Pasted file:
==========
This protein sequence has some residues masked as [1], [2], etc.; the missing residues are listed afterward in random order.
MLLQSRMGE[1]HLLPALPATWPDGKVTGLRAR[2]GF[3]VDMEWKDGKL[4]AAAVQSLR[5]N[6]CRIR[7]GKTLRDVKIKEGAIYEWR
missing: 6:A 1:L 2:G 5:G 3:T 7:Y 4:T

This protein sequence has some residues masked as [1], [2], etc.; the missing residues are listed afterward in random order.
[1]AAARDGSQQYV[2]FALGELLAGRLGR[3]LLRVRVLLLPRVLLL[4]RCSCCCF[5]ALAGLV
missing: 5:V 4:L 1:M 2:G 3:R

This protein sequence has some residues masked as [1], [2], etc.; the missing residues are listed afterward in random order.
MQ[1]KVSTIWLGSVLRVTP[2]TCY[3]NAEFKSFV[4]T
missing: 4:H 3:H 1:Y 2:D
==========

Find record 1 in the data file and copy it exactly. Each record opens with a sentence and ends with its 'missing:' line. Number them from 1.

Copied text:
This protein sequence has some residues masked as [1], [2], etc.; the missing residues are listed afterward in random order.
MLLQSRMGE[1]HLLPALPATWPDGKVTGLRAR[2]GF[3]VDMEWKDGKL[4]AAAVQSLR[5]N[6]CRIR[7]GKTLRDVKIKEGAIYEWR
missing: 6:A 1:L 2:G 5:G 3:T 7:Y 4:T